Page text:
Are you ready Milwaukee?
With 1.75 million tickets already sold by the Brewers box office - a 10 percent increase compared to last year around this time—you certainly seem ready.
And the concern is not so much whether fans are ready to pick up where they left off last season, when a record number of over 3 million fans walked through the gates of Miller Park.
The real question is whether the team is ready to match the excitement created last season that to this day inhibits the state of Wisconsin and the city of Milwaukee.
Many experts have already published their predictions for the 2009 season, and it does not come as a major surprise that according to most of them the Brewers are projected to take a step back this season.
It can't be otherwise after losing two pitchers who could be the aces of any pitching rotation. CC Sabathia and Ben Sheets were instrumental in getting the Brewers to the playoffs last season for the first time since 1982.
And it is pitching that will determine the fate of these Brewers. Certainly, the Crew can just try to outscore the opponent in every game but slumps happen to even the best hitters, and any inconsistency at the plate could be detrimental to the Brewers hopes for a second straight postseason appearance.
And it does not help that the Brewers are a team that relies too much on the long ball.
Sure, watching Prince Fielder take mighty swings at the ball sending rockets out of ballparks or to the upper decks of stadiums is pretty awesome, but there is nothing more disruptive to opposing teams than a team that can consistently manufacture runs in the good old fashioned way all the while putting pressure on opposing pitchers by loading up the bases.
Well, now that Ted Simmons is gone—and there are three coaches out there who at one point or another were at the helm of a team in the majors last year—the Brewers may break away from the habit of swinging at everything that moves in the air.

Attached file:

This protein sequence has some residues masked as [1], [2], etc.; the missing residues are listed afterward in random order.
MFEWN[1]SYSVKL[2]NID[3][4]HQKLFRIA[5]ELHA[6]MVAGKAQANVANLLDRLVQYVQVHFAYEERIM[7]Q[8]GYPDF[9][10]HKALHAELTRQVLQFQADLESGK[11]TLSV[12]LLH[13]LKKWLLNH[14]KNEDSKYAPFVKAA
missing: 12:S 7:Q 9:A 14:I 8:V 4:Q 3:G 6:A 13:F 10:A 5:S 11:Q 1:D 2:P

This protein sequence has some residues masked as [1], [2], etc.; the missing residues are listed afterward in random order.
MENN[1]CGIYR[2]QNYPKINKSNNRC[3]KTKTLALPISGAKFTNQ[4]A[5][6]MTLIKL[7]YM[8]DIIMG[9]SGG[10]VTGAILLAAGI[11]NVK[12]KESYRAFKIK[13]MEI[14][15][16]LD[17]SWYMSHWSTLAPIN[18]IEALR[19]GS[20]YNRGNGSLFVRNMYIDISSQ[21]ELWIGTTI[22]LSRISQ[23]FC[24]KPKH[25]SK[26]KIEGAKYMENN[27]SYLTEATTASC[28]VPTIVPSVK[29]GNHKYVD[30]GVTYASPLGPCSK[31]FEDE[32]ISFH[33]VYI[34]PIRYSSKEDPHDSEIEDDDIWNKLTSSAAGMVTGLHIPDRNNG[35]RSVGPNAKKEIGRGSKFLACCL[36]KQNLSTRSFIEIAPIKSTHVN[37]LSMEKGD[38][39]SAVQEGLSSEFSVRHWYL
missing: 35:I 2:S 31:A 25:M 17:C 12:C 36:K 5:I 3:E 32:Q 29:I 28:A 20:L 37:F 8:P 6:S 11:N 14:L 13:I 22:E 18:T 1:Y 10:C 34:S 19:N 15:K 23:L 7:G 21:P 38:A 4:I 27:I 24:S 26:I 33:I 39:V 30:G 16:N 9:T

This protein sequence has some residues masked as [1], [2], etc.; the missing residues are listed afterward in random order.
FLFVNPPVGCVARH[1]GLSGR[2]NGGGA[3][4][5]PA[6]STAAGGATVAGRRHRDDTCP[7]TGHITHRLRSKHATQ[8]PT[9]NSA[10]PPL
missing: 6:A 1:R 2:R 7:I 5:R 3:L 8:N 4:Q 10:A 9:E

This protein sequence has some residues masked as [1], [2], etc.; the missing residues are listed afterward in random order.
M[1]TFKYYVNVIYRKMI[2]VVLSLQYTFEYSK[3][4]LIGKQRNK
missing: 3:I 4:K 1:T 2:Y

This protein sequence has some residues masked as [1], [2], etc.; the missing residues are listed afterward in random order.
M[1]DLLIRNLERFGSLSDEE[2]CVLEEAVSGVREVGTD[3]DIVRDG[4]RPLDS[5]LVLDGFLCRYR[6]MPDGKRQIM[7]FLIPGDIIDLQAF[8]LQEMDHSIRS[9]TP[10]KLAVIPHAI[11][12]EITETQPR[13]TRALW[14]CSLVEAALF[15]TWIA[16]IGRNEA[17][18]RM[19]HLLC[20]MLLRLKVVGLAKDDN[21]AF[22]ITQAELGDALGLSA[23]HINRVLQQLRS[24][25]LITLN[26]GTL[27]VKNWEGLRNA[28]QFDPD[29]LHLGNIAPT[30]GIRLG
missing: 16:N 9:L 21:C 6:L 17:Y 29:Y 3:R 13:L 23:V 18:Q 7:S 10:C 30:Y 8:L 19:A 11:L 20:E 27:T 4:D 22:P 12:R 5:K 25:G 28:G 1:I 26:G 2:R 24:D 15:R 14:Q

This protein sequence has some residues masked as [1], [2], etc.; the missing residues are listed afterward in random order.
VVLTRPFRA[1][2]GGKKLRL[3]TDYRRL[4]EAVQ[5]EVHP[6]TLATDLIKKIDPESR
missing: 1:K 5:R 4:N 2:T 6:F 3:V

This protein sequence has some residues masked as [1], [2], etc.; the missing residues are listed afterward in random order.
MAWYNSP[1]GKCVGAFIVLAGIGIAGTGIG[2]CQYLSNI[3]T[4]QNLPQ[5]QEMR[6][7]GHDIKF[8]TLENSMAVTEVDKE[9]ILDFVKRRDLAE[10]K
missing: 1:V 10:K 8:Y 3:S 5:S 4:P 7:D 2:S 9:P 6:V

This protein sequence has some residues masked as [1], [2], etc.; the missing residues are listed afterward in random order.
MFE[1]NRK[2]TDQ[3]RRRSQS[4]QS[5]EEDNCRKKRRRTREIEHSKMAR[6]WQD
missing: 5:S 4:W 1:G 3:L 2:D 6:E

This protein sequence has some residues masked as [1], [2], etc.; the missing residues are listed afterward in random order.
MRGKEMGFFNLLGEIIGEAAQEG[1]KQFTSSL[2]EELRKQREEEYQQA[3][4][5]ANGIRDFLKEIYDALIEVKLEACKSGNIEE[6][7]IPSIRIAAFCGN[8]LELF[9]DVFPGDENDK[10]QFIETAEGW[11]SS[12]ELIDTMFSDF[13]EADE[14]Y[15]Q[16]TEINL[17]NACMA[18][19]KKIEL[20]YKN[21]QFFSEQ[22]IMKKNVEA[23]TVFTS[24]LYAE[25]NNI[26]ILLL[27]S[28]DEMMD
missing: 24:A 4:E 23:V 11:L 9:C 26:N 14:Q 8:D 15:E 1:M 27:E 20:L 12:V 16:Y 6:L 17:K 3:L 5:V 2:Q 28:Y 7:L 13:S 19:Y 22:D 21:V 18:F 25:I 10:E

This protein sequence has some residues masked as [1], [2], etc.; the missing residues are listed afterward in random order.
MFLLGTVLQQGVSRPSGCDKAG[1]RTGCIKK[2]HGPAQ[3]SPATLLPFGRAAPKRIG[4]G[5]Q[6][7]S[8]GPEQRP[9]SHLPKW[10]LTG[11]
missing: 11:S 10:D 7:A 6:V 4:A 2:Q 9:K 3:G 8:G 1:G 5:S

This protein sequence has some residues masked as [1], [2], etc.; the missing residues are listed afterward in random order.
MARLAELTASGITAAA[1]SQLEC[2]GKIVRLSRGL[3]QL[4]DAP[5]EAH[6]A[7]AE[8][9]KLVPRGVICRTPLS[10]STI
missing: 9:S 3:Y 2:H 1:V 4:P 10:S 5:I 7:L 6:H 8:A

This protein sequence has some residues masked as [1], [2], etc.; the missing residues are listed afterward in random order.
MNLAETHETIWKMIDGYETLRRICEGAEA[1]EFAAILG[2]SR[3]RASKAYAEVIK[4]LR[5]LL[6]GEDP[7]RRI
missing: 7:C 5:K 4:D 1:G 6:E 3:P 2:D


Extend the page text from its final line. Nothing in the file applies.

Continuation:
The potential on offense is certainly there, and in my opinion—and more about this later—one person on offense holds the key to the car.
So what will it take for the Brewers to make it 2-for-2? There isn't a one-sided answer to this question, and if there was, then the answer would be "A lot."
Instead of speaking in general terms, the approach I choose to take is to break down the importance of production of every player individually and rank them in reverse order of how instrumental they could be for the team this season.
What follows is not a ranking of how good the players on the Brewers roster are - if that were the case you would logically expect to see Braun, Gallardo and Prince Fielder heading the pack.
This is not what you should expect here.
It is merely a list telling you which players will need to step it up the most compared to previous years for the season to all come together for the Brewers.
I will not separate position players from pitchers, but will bundle the bullpen into a single category. At the end of the slides I will offer my prediction for this season as well as a separate look at what the future holds for the Brewers.
So here is how I rank this year's Milwaukee Brewers in terms of level of performance instrumentality in 2009.